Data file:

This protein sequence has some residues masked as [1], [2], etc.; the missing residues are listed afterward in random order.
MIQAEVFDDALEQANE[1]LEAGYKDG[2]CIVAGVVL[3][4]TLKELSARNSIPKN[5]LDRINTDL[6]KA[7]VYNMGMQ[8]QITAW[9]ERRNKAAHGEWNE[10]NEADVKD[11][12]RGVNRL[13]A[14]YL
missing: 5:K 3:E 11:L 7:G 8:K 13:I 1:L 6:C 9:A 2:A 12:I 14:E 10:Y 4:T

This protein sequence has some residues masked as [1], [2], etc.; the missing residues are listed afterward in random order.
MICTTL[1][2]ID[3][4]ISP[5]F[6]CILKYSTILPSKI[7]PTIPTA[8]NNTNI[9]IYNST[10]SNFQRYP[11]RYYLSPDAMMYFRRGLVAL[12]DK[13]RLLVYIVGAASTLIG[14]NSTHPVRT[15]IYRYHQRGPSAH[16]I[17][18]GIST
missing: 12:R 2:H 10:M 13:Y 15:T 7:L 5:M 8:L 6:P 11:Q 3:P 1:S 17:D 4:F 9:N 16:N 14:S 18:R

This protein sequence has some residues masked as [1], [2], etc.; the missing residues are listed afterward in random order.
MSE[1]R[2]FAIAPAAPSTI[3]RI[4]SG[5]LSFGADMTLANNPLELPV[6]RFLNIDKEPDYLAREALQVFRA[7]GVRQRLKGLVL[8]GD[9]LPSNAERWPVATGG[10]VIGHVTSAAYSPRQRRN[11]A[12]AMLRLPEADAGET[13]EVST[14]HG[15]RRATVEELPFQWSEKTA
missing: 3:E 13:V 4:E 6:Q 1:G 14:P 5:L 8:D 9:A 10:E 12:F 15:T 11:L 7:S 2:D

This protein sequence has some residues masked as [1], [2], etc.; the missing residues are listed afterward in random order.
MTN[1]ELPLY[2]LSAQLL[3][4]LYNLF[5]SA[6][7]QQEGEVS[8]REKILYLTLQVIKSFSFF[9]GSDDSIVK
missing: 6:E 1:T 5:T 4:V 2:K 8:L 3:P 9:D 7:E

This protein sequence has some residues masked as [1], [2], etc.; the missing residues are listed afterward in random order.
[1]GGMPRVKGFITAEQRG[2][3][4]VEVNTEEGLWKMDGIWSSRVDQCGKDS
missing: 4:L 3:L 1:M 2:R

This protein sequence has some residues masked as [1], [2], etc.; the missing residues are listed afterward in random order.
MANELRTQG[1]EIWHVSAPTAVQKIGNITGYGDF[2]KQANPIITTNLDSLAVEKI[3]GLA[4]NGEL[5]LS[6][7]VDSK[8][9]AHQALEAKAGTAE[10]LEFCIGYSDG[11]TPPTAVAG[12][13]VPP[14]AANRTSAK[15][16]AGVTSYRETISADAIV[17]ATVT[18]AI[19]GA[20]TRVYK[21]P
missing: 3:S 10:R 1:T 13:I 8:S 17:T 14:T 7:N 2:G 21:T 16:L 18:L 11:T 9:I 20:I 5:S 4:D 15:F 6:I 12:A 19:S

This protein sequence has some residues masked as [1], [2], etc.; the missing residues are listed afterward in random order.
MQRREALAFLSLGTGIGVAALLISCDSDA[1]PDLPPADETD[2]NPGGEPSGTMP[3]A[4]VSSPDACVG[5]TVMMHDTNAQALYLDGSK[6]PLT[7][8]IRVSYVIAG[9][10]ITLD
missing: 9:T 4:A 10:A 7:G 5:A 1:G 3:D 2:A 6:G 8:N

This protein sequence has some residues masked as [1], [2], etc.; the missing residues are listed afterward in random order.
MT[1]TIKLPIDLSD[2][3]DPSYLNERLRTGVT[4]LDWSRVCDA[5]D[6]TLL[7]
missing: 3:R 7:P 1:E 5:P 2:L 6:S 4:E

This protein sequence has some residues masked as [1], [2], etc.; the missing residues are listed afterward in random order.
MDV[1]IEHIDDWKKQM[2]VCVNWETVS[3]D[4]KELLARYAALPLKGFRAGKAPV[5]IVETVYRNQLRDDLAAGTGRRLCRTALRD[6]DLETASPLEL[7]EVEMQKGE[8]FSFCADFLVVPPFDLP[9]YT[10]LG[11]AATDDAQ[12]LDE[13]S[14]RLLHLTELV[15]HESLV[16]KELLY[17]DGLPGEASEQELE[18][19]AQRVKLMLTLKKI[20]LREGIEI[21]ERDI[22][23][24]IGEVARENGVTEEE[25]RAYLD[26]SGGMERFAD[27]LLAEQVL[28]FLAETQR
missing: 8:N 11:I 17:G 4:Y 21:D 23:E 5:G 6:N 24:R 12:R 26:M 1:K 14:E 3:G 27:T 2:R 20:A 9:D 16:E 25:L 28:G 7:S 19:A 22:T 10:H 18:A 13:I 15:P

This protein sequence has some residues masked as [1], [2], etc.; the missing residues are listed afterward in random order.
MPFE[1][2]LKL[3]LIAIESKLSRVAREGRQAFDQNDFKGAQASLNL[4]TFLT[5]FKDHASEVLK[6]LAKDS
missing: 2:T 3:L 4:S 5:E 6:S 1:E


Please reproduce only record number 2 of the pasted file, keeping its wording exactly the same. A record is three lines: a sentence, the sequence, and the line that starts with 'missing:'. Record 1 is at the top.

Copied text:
This protein sequence has some residues masked as [1], [2], etc.; the missing residues are listed afterward in random order.
MICTTL[1][2]ID[3][4]ISP[5]F[6]CILKYSTILPSKI[7]PTIPTA[8]NNTNI[9]IYNST[10]SNFQRYP[11]RYYLSPDAMMYFRRGLVAL[12]DK[13]RLLVYIVGAASTLIG[14]NSTHPVRT[15]IYRYHQRGPSAH[16]I[17][18]GIST
missing: 12:R 2:H 10:M 13:Y 15:T 7:L 5:M 8:L 6:P 11:Q 3:P 1:S 17:D 4:F 9:N 16:N 14:S 18:R